Monday, February 27, 2017

Entering the Season of Lent

February is almost gone and with its departure will begin the Christian season of Lent.  It starts this week on March 1 which is called Ash Wednesday.  That is the first day of Lent, the official start of 40 days of fasting and prayer, piety and solemnity, devoting oneself to contemplation, meditation, and reflection on one's own spiritual condition.  This practice dates back to the days of the Early Church where it was customary to observe a time of preparation for those who were going to be baptized on Easter Sunday morning.  The time of preparation allowed the new converts to Christianity to consider what they were going to do because baptism was a serious undertaking.  In a world where Christianity was often outlawed, then becoming a Christian was literally a life or death matter.

Lent was also a time when those who had been separated from the Christian Community or persons who had committed serious sins could be reconciled and restored to the Church by penitence and forgiveness.  The entire congregation was reminded of the mercy and forgiveness proclaimed in the gospel of Jesus Christ and the need we all have to renew our baptismal faith.

Modern day Christians are invited to consider the Lenten Season to be a time of self-examination, penitence, prayer, fasting, and doing good deeds for others.  People are encouraged to read and meditate on God's Word and to take the time to be more devoted to regular and faithful attendance to worship services.

The beginning of Lent is similar to the beginning of a New Year.  It gives people a chance to make a new start.  If people had made resolutions at the end of the last year and have already forgotten them or broken them, then Lent provides a chance to begin again.

Ash Wednesday is the beginning of Lent and a church service is often held during which worshipers come forward to receive the mark of ashes on their foreheads as a sign of their repentance.  Ashes has been a sign of repentance that dates back to ancient Israel.  When persons wanted God to know their sincerity in obedience to God's commands, they would sit in ashes and put on clothes made of sackcloth and cover themselves with the ashes.  Getting down to the lowest level of society in this way provided a visual that the person repenting was sincere.  Today, we receive only a smudge of ash on our foreheads but that small mark is representative of our sincerity that we want to have as we begin the season of Lent.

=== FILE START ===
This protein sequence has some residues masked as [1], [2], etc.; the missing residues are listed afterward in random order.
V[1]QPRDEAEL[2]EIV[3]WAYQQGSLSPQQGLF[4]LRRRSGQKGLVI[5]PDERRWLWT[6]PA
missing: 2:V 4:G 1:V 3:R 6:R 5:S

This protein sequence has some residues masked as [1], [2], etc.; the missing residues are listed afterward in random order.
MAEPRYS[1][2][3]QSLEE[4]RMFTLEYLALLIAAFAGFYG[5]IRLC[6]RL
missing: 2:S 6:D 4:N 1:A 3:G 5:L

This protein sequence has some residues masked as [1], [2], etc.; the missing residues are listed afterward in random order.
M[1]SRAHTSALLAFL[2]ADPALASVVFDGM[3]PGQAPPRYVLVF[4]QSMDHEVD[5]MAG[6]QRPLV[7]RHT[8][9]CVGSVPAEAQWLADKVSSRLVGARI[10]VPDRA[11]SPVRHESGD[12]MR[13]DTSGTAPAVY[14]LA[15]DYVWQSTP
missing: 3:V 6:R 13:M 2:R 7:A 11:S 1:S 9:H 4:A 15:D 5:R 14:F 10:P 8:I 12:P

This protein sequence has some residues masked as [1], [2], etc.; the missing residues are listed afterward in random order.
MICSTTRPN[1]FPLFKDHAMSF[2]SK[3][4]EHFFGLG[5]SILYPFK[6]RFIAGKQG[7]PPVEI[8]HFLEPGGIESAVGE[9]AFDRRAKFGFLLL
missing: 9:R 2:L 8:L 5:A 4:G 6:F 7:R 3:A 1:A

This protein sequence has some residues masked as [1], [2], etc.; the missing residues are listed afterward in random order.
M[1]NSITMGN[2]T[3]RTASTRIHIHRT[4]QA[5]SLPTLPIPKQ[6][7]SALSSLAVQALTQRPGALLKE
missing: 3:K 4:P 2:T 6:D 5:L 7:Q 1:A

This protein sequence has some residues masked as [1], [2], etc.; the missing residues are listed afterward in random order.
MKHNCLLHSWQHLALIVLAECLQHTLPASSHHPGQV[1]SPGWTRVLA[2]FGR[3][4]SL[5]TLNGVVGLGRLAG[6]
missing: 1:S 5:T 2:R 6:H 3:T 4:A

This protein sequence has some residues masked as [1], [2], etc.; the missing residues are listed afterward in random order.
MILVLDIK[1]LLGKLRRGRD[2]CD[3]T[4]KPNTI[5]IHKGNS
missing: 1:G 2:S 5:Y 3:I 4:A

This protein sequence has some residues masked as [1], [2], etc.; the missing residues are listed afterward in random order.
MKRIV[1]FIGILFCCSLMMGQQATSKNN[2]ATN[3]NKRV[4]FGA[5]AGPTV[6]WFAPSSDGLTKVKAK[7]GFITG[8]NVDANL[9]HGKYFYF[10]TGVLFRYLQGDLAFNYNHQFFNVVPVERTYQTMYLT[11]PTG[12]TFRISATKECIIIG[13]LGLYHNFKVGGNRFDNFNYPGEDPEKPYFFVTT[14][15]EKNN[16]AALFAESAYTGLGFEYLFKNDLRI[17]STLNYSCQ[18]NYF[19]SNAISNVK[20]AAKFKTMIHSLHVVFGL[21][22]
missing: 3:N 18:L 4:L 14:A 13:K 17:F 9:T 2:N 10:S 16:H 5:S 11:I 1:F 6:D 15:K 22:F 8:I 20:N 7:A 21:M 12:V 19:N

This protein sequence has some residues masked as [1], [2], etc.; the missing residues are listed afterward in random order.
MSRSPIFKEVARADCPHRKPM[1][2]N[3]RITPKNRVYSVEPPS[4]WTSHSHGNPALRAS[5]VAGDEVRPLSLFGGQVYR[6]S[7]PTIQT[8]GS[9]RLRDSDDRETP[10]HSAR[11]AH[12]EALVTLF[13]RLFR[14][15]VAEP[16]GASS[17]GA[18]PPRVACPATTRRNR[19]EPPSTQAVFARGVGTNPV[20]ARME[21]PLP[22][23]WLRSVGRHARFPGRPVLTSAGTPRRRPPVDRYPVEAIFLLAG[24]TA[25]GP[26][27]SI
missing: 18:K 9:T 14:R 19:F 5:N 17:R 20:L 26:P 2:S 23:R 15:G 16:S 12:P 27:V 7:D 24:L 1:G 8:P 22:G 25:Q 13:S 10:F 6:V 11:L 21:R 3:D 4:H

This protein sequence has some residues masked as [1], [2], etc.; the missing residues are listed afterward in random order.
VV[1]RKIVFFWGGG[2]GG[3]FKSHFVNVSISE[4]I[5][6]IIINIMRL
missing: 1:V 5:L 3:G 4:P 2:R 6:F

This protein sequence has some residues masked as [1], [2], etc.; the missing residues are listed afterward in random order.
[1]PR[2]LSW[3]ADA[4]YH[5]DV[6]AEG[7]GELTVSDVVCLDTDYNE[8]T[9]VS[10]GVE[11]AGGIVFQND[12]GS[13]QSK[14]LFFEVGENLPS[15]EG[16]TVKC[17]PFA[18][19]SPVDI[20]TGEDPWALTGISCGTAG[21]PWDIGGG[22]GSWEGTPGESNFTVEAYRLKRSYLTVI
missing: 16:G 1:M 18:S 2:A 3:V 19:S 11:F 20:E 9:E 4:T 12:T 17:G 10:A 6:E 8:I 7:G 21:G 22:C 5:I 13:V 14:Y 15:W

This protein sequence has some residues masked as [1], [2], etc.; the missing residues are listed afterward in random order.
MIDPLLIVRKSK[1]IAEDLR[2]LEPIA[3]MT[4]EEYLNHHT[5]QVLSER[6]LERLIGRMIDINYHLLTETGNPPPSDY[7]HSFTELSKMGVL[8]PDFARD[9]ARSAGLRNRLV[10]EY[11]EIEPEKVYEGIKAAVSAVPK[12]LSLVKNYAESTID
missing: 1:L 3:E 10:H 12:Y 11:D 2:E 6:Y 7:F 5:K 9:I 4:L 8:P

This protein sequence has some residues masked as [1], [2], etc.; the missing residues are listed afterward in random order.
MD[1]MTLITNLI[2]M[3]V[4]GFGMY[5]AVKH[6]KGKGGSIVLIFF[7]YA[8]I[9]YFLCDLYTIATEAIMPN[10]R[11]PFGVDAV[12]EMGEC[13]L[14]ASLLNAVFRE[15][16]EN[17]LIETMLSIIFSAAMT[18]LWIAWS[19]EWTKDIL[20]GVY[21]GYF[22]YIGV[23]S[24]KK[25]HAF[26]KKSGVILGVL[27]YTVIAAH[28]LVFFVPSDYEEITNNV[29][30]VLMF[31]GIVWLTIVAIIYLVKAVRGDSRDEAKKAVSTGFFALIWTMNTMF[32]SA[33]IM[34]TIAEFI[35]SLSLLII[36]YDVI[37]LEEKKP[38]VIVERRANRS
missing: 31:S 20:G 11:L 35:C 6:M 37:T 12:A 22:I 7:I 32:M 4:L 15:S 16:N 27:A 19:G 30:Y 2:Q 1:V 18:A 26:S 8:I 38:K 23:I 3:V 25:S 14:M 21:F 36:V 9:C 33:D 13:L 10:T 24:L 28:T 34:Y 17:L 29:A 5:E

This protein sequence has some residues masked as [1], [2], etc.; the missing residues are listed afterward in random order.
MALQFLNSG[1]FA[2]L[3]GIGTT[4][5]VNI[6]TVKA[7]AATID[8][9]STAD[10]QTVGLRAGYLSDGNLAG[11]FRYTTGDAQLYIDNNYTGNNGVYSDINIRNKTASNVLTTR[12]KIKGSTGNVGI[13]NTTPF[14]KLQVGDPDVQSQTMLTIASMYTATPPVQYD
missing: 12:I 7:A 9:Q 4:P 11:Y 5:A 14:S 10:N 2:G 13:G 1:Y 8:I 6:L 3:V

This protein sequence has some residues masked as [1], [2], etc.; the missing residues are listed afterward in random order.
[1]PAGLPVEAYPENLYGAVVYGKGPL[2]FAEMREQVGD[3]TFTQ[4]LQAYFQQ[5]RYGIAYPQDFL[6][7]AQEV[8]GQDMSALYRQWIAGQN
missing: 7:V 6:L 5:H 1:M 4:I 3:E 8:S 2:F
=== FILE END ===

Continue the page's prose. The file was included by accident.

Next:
Then, there are six Sundays in Lent where we hear the ancient stories from Israel's history about the fall of humans, the lives of the patriarchs, and the acts of the prophets in addition to the ministry of Jesus as he made his way toward Jerusalem where he would give up his life for humanity.  Those six weeks help to prepare us for what we will encounter during Holy Week when we recall Jesus' entry into Jerusalem on the back of a donkey, his Last Supper with his disciples, and his death on the cross.  Silence falls on Saturday as we await Jesus' resurrection from the dead on Easter Sunday morning.

We recall anew these stories year after year to remind us of God's mighty acts of salvation in Jesus Christ for all people.  It is important to our experience as Christians to be engaged and involved in our faith community during the Lenten Season in order to fully appreciate the story of Jesus' death and resurrection from the dead.  We are all encouraged and urged to be present in worship for each Sunday in Lent as we hear the stories and reflect upon their meaning for our own lives.

Will you devote yourself to practices of faith and love for the weeks of Lent?  Will you do deeds of mercy for others and acts of piety for your own spiritual fulfillment?  Will you consider fasting from a food or practice that you find dear for the season of Lent so as to connection with Jesus' story of his own temptation and testing?  If you will consider making this a "Holy Lent" through these Christian practices, then your Easter Celebration may be more meaningful this year than in years past because you set your mind on things above for a season in order to be more fully human at its end.

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